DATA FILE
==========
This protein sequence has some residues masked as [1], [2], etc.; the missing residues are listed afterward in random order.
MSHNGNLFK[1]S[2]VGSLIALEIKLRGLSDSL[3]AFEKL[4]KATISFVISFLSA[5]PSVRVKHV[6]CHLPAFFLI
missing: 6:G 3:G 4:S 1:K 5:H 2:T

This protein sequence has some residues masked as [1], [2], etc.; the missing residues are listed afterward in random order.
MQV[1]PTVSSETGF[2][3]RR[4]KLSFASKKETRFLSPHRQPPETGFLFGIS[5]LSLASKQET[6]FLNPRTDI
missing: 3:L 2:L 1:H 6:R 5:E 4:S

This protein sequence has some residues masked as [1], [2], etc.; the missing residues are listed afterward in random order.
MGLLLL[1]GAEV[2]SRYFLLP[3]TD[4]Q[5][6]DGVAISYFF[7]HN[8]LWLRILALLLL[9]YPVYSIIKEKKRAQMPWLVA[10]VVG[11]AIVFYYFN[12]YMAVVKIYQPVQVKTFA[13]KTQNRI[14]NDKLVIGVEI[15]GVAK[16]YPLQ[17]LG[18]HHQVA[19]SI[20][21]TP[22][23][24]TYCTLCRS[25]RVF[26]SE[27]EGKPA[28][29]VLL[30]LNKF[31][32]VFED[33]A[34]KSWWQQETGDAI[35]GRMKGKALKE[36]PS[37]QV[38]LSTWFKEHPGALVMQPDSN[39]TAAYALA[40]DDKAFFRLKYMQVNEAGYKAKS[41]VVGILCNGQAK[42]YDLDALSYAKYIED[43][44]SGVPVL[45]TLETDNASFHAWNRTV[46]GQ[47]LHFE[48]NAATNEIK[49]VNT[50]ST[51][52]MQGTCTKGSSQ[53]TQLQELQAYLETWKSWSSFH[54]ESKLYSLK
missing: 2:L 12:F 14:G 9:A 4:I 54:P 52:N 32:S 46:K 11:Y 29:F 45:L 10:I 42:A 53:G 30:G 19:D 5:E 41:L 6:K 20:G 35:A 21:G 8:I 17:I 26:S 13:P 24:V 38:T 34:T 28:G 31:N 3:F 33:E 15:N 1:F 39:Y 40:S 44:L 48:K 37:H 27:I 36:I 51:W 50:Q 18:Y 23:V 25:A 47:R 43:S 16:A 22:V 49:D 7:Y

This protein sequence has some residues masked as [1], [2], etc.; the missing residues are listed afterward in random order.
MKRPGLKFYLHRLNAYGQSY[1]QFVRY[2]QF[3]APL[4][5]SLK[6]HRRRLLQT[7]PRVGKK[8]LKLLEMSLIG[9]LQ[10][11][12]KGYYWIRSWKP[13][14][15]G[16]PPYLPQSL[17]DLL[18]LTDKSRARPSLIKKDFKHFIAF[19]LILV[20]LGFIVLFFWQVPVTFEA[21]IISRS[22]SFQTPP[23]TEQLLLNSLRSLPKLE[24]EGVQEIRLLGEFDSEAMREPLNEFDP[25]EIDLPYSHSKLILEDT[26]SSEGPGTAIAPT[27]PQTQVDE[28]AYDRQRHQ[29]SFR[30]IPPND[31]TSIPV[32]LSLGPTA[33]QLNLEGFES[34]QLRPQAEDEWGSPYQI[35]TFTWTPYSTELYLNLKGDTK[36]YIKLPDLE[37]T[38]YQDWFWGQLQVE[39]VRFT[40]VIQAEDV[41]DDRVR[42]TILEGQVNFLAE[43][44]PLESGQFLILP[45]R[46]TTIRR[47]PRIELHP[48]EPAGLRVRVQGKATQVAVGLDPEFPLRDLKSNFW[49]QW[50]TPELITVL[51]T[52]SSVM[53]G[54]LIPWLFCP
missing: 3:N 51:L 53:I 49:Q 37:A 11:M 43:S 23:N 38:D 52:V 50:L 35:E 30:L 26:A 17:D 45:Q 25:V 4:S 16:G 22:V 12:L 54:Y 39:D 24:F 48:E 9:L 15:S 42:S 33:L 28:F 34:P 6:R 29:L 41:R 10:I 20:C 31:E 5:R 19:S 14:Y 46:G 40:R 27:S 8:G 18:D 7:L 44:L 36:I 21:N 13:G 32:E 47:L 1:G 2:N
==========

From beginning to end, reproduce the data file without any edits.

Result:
This protein sequence has some residues masked as [1], [2], etc.; the missing residues are listed afterward in random order.
MSHNGNLFK[1]S[2]VGSLIALEIKLRGLSDSL[3]AFEKL[4]KATISFVISFLSA[5]PSVRVKHV[6]CHLPAFFLI
missing: 6:G 3:G 4:S 1:K 5:H 2:T

This protein sequence has some residues masked as [1], [2], etc.; the missing residues are listed afterward in random order.
MQV[1]PTVSSETGF[2][3]RR[4]KLSFASKKETRFLSPHRQPPETGFLFGIS[5]LSLASKQET[6]FLNPRTDI
missing: 3:L 2:L 1:H 6:R 5:E 4:S

This protein sequence has some residues masked as [1], [2], etc.; the missing residues are listed afterward in random order.
MGLLLL[1]GAEV[2]SRYFLLP[3]TD[4]Q[5][6]DGVAISYFF[7]HN[8]LWLRILALLLL[9]YPVYSIIKEKKRAQMPWLVA[10]VVG[11]AIVFYYFN[12]YMAVVKIYQPVQVKTFA[13]KTQNRI[14]NDKLVIGVEI[15]GVAK[16]YPLQ[17]LG[18]HHQVA[19]SI[20][21]TP[22][23][24]TYCTLCRS[25]RVF[26]SE[27]EGKPA[28][29]VLL[30]LNKF[31][32]VFED[33]A[34]KSWWQQETGDAI[35]GRMKGKALKE[36]PS[37]QV[38]LSTWFKEHPGALVMQPDSN[39]TAAYALA[40]DDKAFFRLKYMQVNEAGYKAKS[41]VVGILCNGQAK[42]YDLDALSYAKYIED[43][44]SGVPVL[45]TLETDNASFHAWNRTV[46]GQ[47]LHFE[48]NAATNEIK[49]VNT[50]ST[51][52]MQGTCTKGSSQ[53]TQLQELQAYLETWKSWSSFH[54]ESKLYSLK
missing: 2:L 12:F 14:G 9:A 4:I 54:P 52:N 32:S 46:K 11:Y 29:F 45:L 10:I 42:A 53:G 30:G 19:D 5:E 41:L 6:K 20:G 35:A 21:G 8:I 17:I 26:S 13:P 24:V 38:T 34:T 28:G 31:N 3:F 33:E 15:N 1:F 39:Y 40:S 44:L 48:K 37:H 27:I 36:I 51:W 50:Q 18:Y 23:V 25:A 47:R 43:S 16:A 22:V 49:D 7:Y

This protein sequence has some residues masked as [1], [2], etc.; the missing residues are listed afterward in random order.
MKRPGLKFYLHRLNAYGQSY[1]QFVRY[2]QF[3]APL[4][5]SLK[6]HRRRLLQT[7]PRVGKK[8]LKLLEMSLIG[9]LQ[10][11][12]KGYYWIRSWKP[13][14][15]G[16]PPYLPQSL[17]DLL[18]LTDKSRARPSLIKKDFKHFIAF[19]LILV[20]LGFIVLFFWQVPVTFEA[21]IISRS[22]SFQTPP[23]TEQLLLNSLRSLPKLE[24]EGVQEIRLLGEFDSEAMREPLNEFDP[25]EIDLPYSHSKLILEDT[26]SSEGPGTAIAPT[27]PQTQVDE[28]AYDRQRHQ[29]SFR[30]IPPND[31]TSIPV[32]LSLGPTA[33]QLNLEGFES[34]QLRPQAEDEWGSPYQI[35]TFTWTPYSTELYLNLKGDTK[36]YIKLPDLE[37]T[38]YQDWFWGQLQVE[39]VRFT[40]VIQAEDV[41]DDRVR[42]TILEGQVNFLAE[43][44]PLESGQFLILP[45]R[46]TTIRR[47]PRIELHP[48]EPAGLRVRVQGKATQVAVGLDPEFPLRDLKSNFW[49]QW[50]TPELITVL[51]T[52]SSVM[53]G[54]LIPWLFCP
missing: 3:N 51:L 53:I 49:Q 37:A 11:M 43:S 23:N 38:D 52:V 50:L 35:E 30:L 26:A 17:D 45:Q 25:V 4:S 16:G 22:V 12:L 54:Y 39:D 24:F 48:E 9:L 15:S 42:S 33:L 28:F 34:P 6:R 29:L 41:R 10:I 20:C 31:E 5:R 19:S 14:Y 46:G 40:R 27:S 8:G 18:D 7:L 44:L 36:I 21:N 13:G 32:E 47:L 1:G 2:N